n_key, _ = n_item

Of course using this function the first and last values will never be in the middle position (although this should not be difficult to do with some adaptation).

I think the biggest advantage is that it does not require table lookups in the previous and next keys, and also that it is generic and works with any iterable.

Maybe it is an overkill, but you can keep Track of the Keys inserted with a Helper Class and according to that list, you can retrieve the Key for Previous or Next. Just don’t forget to check for border conditions, if the objects is already first or last element. This way, you will not need to always resort the ordered list or search for the element.

from collections import OrderedDict

class Helper(object):
    """Helper Class for Keeping track of Insert Order"""
    def __init__(self, arg):
        super(Helper, self).__init__()

    dictContainer = dict()
    ordering = list()

    def addItem(dictItem):
        for key,value in dictItem.iteritems():
            print key,value
            Helper.dictContainer[key] = value

    def getPrevious(key):
        index = (Helper.ordering.index(key)-1)
        return Helper.dictContainer[Helper.ordering[index]]

#Your unordered dictionary
d = {'aaaa': 'a', 'bbbb':'b', 'cccc':'c', 'dddd':'d', 'eeee':'e', 'ffff':'f'}

#Create Order over keys
ordered = OrderedDict(sorted(d.items(), key=lambda t: t[0]))

#Push your ordered list to your Helper class

#Get Previous of    
print Helper.getPrevious('eeee')
>>> d

You can store the keys and values in temp variable in prior, and can access previous and next key,value pair using index.

It is pretty dynamic, will work for any key you query. Please check this code :

d = {'1234': '', '2345':'', '3213':'', '4523':'', '7654':'', '9999':''}
ch = raw_input('Pleasure Enter your choice : ')
keys = d.keys()
values = d.values()
#print keys, values
for k,v in d.iteritems():
    if k == ch:
        ind = d.keys().index(k)
        print keys[ind-1], ':',values[ind-1]
        print keys[ind+1], ':',values[ind+1]

I think this is a nice Pythonic way of resolving your problem using a lambda and list comprehension, although it may not be optimal in execution time:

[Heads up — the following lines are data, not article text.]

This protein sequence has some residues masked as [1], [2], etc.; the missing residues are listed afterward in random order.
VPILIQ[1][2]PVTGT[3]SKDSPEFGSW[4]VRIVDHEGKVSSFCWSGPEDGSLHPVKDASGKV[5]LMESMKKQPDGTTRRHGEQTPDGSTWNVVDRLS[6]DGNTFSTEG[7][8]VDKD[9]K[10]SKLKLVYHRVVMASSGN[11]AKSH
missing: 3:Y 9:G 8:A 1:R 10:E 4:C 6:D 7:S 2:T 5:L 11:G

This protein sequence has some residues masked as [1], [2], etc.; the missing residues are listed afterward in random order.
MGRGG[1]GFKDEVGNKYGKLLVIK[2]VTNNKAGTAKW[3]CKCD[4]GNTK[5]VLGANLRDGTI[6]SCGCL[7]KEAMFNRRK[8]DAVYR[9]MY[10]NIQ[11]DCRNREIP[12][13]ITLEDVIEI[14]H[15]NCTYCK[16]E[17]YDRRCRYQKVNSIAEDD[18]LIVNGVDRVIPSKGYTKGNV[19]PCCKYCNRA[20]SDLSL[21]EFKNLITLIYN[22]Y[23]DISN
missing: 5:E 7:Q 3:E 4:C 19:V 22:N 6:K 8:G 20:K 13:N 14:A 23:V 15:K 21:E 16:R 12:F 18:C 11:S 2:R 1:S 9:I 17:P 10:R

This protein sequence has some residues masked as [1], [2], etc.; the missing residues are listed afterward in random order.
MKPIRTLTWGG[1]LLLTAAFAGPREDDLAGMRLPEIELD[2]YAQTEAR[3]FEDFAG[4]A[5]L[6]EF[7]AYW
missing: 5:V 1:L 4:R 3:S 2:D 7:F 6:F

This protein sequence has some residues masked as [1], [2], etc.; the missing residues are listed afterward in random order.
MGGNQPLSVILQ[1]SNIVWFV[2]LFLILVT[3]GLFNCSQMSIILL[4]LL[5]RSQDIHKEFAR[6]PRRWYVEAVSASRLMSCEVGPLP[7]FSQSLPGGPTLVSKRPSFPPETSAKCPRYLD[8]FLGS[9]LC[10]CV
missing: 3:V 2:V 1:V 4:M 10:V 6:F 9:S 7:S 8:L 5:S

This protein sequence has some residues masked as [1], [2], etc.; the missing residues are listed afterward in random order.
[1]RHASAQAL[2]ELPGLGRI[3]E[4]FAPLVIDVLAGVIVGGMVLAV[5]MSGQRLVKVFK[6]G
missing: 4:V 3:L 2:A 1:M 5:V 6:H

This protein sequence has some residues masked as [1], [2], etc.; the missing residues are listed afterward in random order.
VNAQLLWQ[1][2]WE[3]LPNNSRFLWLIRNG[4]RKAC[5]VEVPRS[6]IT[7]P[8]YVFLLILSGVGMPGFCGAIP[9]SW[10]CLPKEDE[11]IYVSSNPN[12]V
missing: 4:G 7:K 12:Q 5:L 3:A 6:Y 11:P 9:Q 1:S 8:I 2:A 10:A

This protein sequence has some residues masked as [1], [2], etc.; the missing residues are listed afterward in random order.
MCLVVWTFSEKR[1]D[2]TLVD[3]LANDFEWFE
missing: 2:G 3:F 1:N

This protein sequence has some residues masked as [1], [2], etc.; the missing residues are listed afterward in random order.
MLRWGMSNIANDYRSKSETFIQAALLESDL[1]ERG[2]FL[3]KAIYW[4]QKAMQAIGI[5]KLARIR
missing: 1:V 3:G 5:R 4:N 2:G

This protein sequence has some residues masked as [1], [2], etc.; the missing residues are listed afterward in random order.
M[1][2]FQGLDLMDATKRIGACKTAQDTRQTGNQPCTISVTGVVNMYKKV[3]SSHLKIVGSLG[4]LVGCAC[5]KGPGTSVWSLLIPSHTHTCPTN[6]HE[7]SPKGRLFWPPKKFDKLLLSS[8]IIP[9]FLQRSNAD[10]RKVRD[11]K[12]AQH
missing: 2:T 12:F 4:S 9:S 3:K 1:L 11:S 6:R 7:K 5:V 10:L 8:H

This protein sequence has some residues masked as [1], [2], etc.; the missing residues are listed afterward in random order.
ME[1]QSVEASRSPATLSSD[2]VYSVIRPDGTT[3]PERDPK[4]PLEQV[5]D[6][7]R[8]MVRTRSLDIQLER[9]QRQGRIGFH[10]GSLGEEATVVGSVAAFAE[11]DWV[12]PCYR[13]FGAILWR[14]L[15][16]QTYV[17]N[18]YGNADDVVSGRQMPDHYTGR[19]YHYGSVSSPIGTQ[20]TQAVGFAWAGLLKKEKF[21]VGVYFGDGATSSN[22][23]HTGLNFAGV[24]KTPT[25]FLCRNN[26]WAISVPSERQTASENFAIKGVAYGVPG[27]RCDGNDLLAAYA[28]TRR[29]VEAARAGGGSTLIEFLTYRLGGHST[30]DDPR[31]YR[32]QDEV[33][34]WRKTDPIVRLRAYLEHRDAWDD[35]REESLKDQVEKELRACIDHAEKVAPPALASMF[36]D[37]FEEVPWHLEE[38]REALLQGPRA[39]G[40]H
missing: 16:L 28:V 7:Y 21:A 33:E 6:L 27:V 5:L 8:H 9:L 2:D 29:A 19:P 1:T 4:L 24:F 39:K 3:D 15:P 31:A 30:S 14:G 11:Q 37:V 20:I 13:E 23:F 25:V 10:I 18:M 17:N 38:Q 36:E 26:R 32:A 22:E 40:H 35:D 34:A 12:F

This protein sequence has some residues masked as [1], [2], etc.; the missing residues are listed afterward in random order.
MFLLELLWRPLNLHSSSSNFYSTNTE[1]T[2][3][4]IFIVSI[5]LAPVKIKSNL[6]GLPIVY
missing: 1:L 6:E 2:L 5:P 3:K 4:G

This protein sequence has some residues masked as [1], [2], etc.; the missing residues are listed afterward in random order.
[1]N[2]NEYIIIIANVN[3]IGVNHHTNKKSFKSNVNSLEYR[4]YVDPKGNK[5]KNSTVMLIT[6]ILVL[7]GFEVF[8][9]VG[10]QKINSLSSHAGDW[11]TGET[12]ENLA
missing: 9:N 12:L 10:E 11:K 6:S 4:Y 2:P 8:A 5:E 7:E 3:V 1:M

import collections

x = collections.OrderedDict([('a','v1'),('b','v2'),('c','v3'),('d','v4')])

previousItem = lambda currentKey, thisOrderedDict : [
    list( thisOrderedDict.items() )[ z - 1 ] if (z != 0) else None
    for z in range( len( thisOrderedDict.items() ) )
    if (list( thisOrderedDict.keys() )[ z ] == currentKey) ][ 0 ]

nextItem = lambda currentKey, thisOrderedDict : [
    list( thisOrderedDict.items() )[ z + 1 ] if (z != (len( thisOrderedDict.items() ) - 1)) else None
    for z in range( len( thisOrderedDict.items() ) )
    if (list( thisOrderedDict.keys() )[ z ] == currentKey) ][ 0 ]

assert previousItem('c', x) == ('b', 'v2')
assert nextItem('c', x) == ('d', 'v4')
assert previousItem('a', x) is None
assert nextItem('d',x) is None

Another way that seems simple and straight forward: this function returns the key which is offset positions away from k

def get_shifted_key(d:dict, k:str, offset:int) -> str:
    l = list(d.keys())
    if k in l:
        i = l.index(k) + offset
        if 0 <= i < len(l):
            return l[i]
    return None    

i know how to get next key:value of a particular key in a dictionary:

flag = 0
for k, v in dic.items():
    if flag == 0:
        flag += 1
    code...{next key and value in for}

if correct :

d = { "a": 1, "b":2, "c":3 }
l = list( d.keys() )  # make a list of the keys
k = "b"               # the actual key
i = l.index( k )      # get index of the actual key

for the next :

i = i+1 if i+1 < len( l ) else 0        # select next index or restart 0
n = l [ i ]
d [ n ]

for the previous :

i = i-1 if i-1 >= 0 else len( l ) -1    # select previous index or go end
p = l [ i ]
d [ p ]